As they say in the barbecue world: “Where there’s smoke, there’s BBQ.” For well over a century, this was the prevailing thought for pitmasters everywhere, regardless of the style being prepared. Even open-pit style barbecue (which is classified as a “direct heat” or “marginally inderect heat” method) relies on smoke to impart those delicious flavors. But, in the last decade(ish) a number of new products have been made that have caused some voices in the barbecue world to would argue that smoke is less important now. Understandably, this has caused a lot of vocal debate over which method is the best. To better understand the debate, the first thing to explore the science behind each method.
Why cook with smoke?
BBQ has many “origin” stories, but with few exceptions, they tell a tale of people who were (usually) paid in meat in exchange for work. At the time (as the stories go), the cuts given to these workers were considered substandard because they were often tough, fatty, or filled with tallow and sinew that made them undesireable. The most famous of these cuts are Brisket, Baby Back, and Spare ribs. In order to make them edible, early chefs cooked the meat slowly, over time. This “low and slow” method breaks down the tough parts, melts (aka: “renders”) the fat, and helps to preserve the meat, so it stays edible, longer. Initially, the smoke was simply a byproduct of banking the coals in the cook-fire, in order to maintain a slower cooking process. A process that prevented burned meat, and resulted in tender, succulent meat. Many would argue that it also adds an amazing flavor that you simply can’t get anywhere else.
As time went on, discoveries about the method were made that included the types of wood that were tasty (Hickory and Mesquite, for example), how to select the right wood, ensuring the wood is cut and cured (or not cured) to the pitmaster’s specifications, and monitoring the temperature constantly. This ensures you’re cooking with the right type of smoke, and that the food isn’t cooking too fast.
Why Change tradition?
The downside, to the traditional method, is that it takes a lot of time, patience, monitoring, and experience. If the temperature isn’t consistent, you get a meal that is flavorless, if the heat is too high, you’re left with dry, tough ribs. If the temperature is too low, you’ll be cooking until your grandchildren are hungry! As society advances, we’re moving farther away from cooking for ourselves, and more towards pre-packaged, prepared foods. Time is of the essence, and everyone seems to be short on it, despite advances that make almost everything faster and more efficient.
Many pitmasters will recommend cooking a brisket for up to 30 minutes per pound (depending on the temperature). For a restaraunt to BBQ a 30lb brisket, that means they’ll have to pay someone to monitor it for 15 hours! Considering the cooked weight can drop by as much as 50%, and a serving is around 1lb, you’re doing a lot of work to feed 15 people.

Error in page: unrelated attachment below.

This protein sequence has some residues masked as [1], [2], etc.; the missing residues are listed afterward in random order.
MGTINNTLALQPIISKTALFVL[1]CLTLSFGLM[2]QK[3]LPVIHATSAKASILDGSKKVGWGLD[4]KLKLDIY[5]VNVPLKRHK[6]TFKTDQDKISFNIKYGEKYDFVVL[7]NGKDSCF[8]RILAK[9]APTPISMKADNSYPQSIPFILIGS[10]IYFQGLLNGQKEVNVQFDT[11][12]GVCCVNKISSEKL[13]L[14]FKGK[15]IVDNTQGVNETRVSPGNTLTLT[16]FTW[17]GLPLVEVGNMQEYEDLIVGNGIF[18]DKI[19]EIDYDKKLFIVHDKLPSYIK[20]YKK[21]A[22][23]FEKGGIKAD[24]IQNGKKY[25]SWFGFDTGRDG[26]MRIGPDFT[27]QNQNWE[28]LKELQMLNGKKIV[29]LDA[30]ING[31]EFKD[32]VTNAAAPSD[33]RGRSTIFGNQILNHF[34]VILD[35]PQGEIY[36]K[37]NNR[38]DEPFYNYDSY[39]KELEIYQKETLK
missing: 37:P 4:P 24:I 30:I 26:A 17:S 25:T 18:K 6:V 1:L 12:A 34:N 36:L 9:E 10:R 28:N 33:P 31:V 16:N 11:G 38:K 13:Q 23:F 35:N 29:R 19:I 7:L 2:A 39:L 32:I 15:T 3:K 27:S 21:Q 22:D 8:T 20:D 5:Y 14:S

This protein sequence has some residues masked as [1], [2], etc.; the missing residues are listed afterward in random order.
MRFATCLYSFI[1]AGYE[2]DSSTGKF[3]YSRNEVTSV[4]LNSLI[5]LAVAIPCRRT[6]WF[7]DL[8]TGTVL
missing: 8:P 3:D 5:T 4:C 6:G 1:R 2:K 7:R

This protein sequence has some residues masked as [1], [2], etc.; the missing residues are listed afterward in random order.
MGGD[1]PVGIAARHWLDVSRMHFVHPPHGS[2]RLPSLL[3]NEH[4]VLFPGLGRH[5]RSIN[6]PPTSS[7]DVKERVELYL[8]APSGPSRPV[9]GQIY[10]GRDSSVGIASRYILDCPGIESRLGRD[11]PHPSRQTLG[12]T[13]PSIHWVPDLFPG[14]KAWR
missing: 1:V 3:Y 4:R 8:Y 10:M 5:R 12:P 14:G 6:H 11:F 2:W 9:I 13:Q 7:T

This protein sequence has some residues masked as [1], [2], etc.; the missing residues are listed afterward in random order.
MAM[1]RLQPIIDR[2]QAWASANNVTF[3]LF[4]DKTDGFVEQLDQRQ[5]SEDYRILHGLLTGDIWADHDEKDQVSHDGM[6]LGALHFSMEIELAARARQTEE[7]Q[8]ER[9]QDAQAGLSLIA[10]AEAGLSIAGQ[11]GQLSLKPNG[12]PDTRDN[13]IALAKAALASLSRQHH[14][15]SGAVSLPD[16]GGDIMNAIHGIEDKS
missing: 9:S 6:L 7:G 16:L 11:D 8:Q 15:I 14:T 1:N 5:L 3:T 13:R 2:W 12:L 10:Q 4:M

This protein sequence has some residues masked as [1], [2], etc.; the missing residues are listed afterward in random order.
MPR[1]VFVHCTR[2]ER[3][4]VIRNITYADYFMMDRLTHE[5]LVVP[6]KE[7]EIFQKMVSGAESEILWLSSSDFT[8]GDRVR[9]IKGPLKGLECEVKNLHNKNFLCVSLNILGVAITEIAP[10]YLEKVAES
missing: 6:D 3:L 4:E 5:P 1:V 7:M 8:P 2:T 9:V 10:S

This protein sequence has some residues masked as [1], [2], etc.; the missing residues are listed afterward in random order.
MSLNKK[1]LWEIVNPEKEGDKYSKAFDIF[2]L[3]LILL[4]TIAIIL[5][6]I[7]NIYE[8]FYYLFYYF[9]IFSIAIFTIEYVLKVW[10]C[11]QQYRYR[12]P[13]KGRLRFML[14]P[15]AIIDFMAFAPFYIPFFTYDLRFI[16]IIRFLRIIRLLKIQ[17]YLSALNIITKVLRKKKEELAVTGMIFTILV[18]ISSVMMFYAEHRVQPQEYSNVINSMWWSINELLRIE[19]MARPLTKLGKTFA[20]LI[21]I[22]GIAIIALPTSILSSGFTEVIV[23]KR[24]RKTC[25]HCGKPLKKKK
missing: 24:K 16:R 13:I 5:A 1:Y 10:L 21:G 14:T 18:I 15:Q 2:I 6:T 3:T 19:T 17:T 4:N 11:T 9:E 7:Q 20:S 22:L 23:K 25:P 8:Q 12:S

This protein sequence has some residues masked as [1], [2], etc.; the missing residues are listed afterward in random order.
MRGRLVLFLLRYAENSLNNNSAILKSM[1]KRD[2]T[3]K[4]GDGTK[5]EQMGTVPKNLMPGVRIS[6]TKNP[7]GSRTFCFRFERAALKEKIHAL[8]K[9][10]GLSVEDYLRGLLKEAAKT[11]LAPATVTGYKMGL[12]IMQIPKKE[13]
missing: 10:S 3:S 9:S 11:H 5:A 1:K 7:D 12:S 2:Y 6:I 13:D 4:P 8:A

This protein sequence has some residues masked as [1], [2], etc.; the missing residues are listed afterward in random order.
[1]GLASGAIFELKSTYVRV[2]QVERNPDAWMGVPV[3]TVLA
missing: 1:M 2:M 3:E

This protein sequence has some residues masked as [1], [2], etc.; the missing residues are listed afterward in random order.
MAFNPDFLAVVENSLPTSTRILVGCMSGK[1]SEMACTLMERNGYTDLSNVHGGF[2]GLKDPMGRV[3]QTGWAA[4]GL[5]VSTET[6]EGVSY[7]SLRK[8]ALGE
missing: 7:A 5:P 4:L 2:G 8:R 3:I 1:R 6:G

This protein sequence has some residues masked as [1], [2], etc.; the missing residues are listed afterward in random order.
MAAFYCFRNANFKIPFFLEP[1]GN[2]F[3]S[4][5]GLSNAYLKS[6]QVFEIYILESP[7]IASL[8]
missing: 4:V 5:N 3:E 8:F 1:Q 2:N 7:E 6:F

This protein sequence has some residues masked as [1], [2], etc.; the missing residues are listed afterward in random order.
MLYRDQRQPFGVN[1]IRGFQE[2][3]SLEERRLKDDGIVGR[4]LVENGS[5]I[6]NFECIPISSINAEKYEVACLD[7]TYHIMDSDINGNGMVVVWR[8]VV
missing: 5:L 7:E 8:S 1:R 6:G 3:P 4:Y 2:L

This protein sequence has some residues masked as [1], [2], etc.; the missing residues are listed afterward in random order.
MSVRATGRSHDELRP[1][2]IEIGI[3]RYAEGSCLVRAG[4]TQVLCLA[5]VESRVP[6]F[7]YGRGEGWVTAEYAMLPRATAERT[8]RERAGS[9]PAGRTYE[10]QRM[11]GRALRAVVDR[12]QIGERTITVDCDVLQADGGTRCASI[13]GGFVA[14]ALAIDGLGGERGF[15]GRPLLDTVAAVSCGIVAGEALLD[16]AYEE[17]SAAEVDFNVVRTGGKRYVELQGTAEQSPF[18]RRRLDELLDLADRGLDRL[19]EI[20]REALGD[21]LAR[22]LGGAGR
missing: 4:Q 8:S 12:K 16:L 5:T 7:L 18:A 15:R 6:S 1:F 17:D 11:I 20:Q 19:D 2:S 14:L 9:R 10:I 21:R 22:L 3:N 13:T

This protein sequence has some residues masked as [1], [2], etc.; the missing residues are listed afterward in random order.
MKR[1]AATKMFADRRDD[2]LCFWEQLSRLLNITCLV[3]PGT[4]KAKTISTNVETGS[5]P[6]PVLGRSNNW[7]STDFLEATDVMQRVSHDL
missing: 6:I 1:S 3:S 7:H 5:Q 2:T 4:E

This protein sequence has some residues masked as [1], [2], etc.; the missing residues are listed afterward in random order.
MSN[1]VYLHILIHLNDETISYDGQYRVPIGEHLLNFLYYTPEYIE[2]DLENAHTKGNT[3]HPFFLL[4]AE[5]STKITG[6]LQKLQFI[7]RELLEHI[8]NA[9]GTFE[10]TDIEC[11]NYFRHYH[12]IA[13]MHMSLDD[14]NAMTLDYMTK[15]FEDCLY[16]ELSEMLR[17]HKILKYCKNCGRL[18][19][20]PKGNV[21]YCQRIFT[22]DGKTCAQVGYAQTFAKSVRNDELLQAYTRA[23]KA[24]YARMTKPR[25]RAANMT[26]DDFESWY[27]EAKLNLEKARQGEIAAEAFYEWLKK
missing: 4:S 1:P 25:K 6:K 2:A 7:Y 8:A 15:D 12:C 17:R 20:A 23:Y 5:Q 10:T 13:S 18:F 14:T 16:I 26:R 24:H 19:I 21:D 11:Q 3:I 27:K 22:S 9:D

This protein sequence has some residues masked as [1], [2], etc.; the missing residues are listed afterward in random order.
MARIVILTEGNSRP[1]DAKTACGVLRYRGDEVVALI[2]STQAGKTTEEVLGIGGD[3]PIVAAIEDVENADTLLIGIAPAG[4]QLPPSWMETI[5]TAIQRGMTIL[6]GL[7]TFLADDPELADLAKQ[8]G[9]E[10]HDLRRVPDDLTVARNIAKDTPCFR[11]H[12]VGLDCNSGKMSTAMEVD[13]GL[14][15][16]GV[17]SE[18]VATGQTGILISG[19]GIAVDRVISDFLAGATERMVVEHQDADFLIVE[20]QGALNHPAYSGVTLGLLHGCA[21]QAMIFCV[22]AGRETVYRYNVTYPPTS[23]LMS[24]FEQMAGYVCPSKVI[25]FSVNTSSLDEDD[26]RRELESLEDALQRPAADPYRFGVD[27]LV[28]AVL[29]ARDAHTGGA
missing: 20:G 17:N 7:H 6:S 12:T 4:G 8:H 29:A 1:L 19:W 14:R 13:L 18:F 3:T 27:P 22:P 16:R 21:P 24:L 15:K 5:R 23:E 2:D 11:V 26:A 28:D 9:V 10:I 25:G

The “BBQ arms race” (as some have called it) really gained in popularity when a few savvy BBQ restaraunts decided to cut costs and time by using gas heat. In the quest to make BBQ in a way that was even cheaper, they then began soaking the meat in vats of chemical tenderizers and liquid smoke. If smoked, at all, they’re “cold smoked” which is a way of adding smoke flavor, without cooking the item. These methods are employed by so many places that cooking with wood has become the exception.
The downside to these methods are that chemicals are used, smoke flavor doesn’t penetrate as deeply into the meat, and the flavor of gas is notable. As most folks already know, the flavor of BBQ cooked over gas has a distinctive flavor that nearly everyone can recognize, since the gas used for cooking contains a scent additive, most people can taste.
Which one is better?
The three items most professional pitmasters have to balance are “time”, “cost”, and “quality.” As one person stated: “This isn’t a situation where you get to pick two. It’s a situation where you have to choose between quality and the other two. Nobody disagrees that the processed methods are faster and cheaper. The arguement is whether it’s really ‘just as good’ as the original, and few things are.”
Adding our voice to the debate, we couldn’t agree more. This is why Buz and Ned’s has offered 100% wood-cooked BBQ since we opened, over 20 years ago. By refusing to cut corners in order to boost profits, we have been able to serve BBQ to the Richmond community we can be proud of. Each time we hear our barbecue referred to as “Virginia Style”, or see the “saucy smile” on a little-one’s face, we know we’ve made the right choice!
In the last installment of our unofficial history of BBQ, we looked into the history of fire as it relates to cooking. Today, in part 2, we’ take a look at the importance of smoke. Tune in to our next installment where we will explore the various styles of BBQ, by region!